Principal Place of Residence Exempted From CGT

Principal Place of ResidenceBuyers and investors want to hear the term “Capital Gains” again and again but just as true is the fact that they want to avoid listening to the term “Capital Gains Tax” inasmuch as they can. Who does not love CGT exemptions and most of the property market players keep their accountants on toes to get as much reprieve as possible. I won’t venture into the world of Negative Gearing today. Instead, I would concentrate on how you can benefit in terms of CGT through the weapon called Principal Place of Residence (PPR).

Principal Place of Residence

It is hard to imagine a windfall that does not come with its associated tax but here we have one, the PPR, completely exempt from tax on various occasions and ready to claim a partial exemption, at least, on other occasions. Now that we know that PPR can be a great foil for property investors in saving on CGT, let us figure out what passes as a Principal Place of Residence.

The concept of ‘dwelling’ and ‘residing’

As a first, the PPR should be a dwelling and to be so, it should be a building (or its part), built upon a land for the purpose of residing. Now, what is considered as ‘residing’ by the tax office?

To cut the story short, you must have lived in that property for a time no less than 3 months (debatable), and the place must also be where your immediate family resides. In addition, the place should house your personal belongings and be the one where your mail is delivered, to which your utility lines are connected, that your electoral rolls are synced with.

Claiming two residences as main residence

There is no niche on the planet where rule violators have not tried infringing on a given set of guidelines. Such people work overtime in finding loopholes in a directive. Even in this niche, there have been plenty of cases where investors have tried claiming two residences as their PPR- dubious machinations, what else?

Permitted PPR overlap

To eliminate any such chances of fraud outright, there are few clear directives for claiming on a Principal Place of Residence. First, you can claim only one place as your PPR unless it is a time of overlap (not exceeding 6 months) and it falls within the interval of acquiring a new home and disposing off the older one.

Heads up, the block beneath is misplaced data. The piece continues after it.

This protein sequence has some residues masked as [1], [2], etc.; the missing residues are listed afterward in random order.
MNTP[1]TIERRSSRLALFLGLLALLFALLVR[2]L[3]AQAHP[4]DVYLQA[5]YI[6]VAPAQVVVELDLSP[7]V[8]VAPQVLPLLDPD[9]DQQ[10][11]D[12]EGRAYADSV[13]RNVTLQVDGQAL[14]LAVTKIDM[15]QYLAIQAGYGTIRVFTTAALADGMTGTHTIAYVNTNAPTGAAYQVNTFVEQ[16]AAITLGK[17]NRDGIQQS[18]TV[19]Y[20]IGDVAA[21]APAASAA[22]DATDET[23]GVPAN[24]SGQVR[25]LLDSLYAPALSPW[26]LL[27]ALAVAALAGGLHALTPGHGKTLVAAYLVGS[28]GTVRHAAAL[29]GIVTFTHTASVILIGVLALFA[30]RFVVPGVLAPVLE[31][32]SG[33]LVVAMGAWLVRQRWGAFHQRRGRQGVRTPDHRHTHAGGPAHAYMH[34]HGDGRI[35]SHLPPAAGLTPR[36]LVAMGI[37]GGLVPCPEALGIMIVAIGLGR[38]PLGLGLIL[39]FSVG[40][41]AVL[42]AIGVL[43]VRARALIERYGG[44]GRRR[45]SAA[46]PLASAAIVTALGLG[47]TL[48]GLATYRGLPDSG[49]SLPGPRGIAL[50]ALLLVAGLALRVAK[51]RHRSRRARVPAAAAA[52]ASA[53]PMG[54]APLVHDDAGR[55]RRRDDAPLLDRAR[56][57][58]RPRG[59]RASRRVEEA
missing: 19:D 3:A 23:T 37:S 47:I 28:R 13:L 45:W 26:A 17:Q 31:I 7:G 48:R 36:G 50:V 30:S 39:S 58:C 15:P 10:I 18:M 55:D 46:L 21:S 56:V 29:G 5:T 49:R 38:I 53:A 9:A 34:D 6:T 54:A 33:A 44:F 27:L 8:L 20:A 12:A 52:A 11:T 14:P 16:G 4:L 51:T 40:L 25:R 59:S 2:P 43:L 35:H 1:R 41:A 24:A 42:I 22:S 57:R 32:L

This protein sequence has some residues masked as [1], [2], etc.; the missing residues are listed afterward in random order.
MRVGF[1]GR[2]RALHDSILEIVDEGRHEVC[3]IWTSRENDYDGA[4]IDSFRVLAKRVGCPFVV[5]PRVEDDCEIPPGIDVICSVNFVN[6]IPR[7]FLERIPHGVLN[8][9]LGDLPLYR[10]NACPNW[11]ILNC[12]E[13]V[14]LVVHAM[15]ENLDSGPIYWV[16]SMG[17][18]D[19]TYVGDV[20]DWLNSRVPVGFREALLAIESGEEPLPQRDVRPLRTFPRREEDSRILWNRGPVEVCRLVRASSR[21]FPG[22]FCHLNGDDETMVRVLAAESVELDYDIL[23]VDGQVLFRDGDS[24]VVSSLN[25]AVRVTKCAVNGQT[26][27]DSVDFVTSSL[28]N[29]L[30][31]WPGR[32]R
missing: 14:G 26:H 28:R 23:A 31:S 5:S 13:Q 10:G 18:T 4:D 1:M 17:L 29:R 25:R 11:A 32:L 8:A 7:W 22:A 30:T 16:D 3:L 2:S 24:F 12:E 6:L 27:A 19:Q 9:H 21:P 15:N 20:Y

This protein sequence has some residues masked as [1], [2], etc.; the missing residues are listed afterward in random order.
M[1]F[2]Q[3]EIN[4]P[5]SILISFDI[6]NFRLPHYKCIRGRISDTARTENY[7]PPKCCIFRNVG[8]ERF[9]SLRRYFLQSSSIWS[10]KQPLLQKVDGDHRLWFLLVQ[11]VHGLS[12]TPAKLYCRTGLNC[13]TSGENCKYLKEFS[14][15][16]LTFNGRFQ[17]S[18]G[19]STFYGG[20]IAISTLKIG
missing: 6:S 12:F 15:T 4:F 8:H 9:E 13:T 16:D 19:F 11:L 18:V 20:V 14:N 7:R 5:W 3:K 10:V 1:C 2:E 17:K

Two typical yet contrasting situations

Let us now assume a situation where you change your residence and rent out the older one. In the given event, two situations can arise. 1) Where you still claim the older (now rented) home as your PPR- in such a scenario, you can continue receiving Capital Gains Tax exemptions on the older property for a period up to 6 years. It is worthy of mention that barring CGT, you can claim other relevant deductions on the new property.

2) You change your home, rent the older one and make the new property your PPR- in this event, you will have to pay the Capital Gains Tax on your older property for the period that it is rented and not counted as your PPR.

Partial exemption

Partial exemption is a significant concept and it might become relevant when you use part of your property for reasons other than residing. For example, if you use your attic as an art gallery or spare room as a boutique, you will be required to pay CGT on it. The amount of CGT will be commensurate with the area of home under commercial use.

In case you plan to build a property on a vacant land or undertake major renovations, you can keep claiming CGT exemptions on it, declaring it as PPR, but the period of such construction or renovation should not exceed 4 years and must be succeeded by a minimum of 3 months’ actual ‘residing’.

Gifting your PPR

Before I finish, just touching the surface of a related idea: remember, when you gift your PPR to your children or grandchildren, it does not remain PPR anymore and they won’t be exempt from Capital Gains Tax on the wonderful property they acquire as part of their inheritance.

How did you solve the PPR-CGT riddle?